Retrial to begin in Texas for man charged with killing 18

Apr 24, 2022, 7:11 AM | Updated: 7:38 am
FILE - Defendant Billy Chemirmir lowers his mask as a state witness is asked to identify him during...

FILE - Defendant Billy Chemirmir lowers his mask as a state witness is asked to identify him during his murder trial at the Frank Crowley Courts Building in Dallas, Nov. 17, 2021. The retrial of the man charged with killing 18 older women in the Dallas area over a two-year span is set to begin Monday, April 25, 2022 after the first jury to hear a case against him deadlocked. Chemirmir faces life in prison without parole if he's convicted of capital murder in the smothering of 81-year-old Lu Thi Harris. (Tom Fox/The Dallas Morning News via AP, Pool, File)

(Tom Fox/The Dallas Morning News via AP, Pool, File)

DALLAS (AP) — The retrial of a man charged with killing 18 older women in the Dallas area over a two-year span is set to begin Monday, after the first jury to hear a case against him deadlocked.

Billy Chemirmir, 49, faces life in prison without parole if he’s convicted of capital murder in the smothering of 81-year-old Lu Thi Harris. Prosecutors have said he followed the widow home from Walmart, killed her, and stole her jewelry and cash.

Chemirmir faces capital murder charges in all 18 of the women’s deaths — 13 in Dallas County and five in nearby Collin County. However, he’s currently only scheduled to stand trial in the death of Harris. Dallas County District Attorney John Creuzot, who isn’t seeking the death penalty for Harris’ killing, has said he plans to try Chemirmir for at least one more death, though he hasn’t said whose.

Chemirmir has maintained that he’s innocent.

Loren Adair Smith, whose 91-year-old mother, Phyllis Payne, is among those Chemirmir is charged with killing, said she was shocked by the mistrial in November and plans to attend the retrial.

“We want justice and we want closure, and we want him to not be able to hurt anyone again,” Smith said.

Chemirmir was arrested in March 2018 after 91-year-old Mary Annis Bartel said a man forced his way into her apartment at an independent living community for older people and held a pillow over her face. Bartel, who survived the attack, later discovered she was missing jewelry.

According to police, when officers tracked Chemirmir to his nearby apartment following that attack, he was holding jewelry and cash. Documents in a large red jewelry box that police say he had just thrown away led them to a home, where Harris was dead in her bedroom, lipstick smeared on her pillow.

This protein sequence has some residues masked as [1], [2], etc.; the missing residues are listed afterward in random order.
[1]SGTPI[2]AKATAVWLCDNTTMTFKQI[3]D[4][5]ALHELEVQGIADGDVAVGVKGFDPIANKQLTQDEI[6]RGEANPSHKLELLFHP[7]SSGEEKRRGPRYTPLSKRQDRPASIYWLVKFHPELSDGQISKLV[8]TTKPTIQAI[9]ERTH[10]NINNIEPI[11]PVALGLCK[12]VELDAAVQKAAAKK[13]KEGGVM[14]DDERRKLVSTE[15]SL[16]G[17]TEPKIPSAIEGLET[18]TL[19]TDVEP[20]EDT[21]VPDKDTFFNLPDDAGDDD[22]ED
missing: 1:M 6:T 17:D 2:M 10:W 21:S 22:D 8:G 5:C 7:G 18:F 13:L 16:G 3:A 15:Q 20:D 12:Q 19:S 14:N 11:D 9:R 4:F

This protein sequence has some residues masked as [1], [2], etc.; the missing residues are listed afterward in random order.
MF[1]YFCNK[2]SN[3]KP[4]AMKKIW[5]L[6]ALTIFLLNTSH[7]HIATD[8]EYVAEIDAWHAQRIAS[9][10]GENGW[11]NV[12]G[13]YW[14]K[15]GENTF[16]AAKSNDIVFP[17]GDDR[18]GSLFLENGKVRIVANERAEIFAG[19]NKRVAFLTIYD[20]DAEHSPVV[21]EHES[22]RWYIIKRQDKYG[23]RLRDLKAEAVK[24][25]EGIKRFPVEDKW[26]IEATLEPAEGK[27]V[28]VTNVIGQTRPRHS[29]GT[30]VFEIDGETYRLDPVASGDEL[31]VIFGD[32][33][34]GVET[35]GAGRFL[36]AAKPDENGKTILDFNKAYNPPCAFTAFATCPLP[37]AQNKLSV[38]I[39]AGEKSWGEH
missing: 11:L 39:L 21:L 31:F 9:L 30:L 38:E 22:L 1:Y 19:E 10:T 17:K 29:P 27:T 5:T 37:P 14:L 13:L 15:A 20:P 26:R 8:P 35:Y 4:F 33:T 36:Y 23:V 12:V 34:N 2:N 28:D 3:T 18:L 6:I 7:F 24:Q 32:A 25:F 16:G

The number of people Chemirmir was accused of killing grew after his arrest, with most of the families of his alleged victims only learning months or years after their loved one’s death that authorities believed they had been killed.

Most of the people Chemirmir is accused of killing were found dead in their apartments at independent living communities for older people, where he allegedly forced his way in or posed as a handyman. He’s also accused of killing women in private homes, including the widow of a man he had cared for in his job as an at-home caregiver.

Though Chemirmir was only tried in November for Harris’ death, jurors were also told about the attack on Bartel and the killing of 87-year-old Mary Brooks, who was found dead in her home about six weeks before Chemirmir’s arrest.

Chemirmir told police in a video-recorded interview that was played at his trial that he made money by buying and selling jewelry and had also worked as an at-home caregiver and as a security guard.

Chemirmir’s attorneys rested their case without calling any witnesses or presenting evidence. They dismissed the evidence against their client as “quantity over quality” and asserted that prosecutors hadn’t proved Chemirmir’s guilt beyond a reasonable doubt.

Prosecutor Glen Fitzmartin disputed that assertion. He said he proved that Chemirmir and Harris were at a Walmart at the same time, that two-and-a-half hours later he was in possession of her property and that she had been smothered.

Creuzot told The Dallas Morning News: “Circumstantial evidence can sometimes be stronger than eye-witness testimony. So, in a case like this, it’s very important that the jury and every individual juror understands that.”

Toby Shook, a former Dallas County prosecutor who now works as a defense attorney, said he expects that during the retrial, prosecutors might “change up their preparation or presentation of some of their witnesses in order to make their case clearer to the jury.”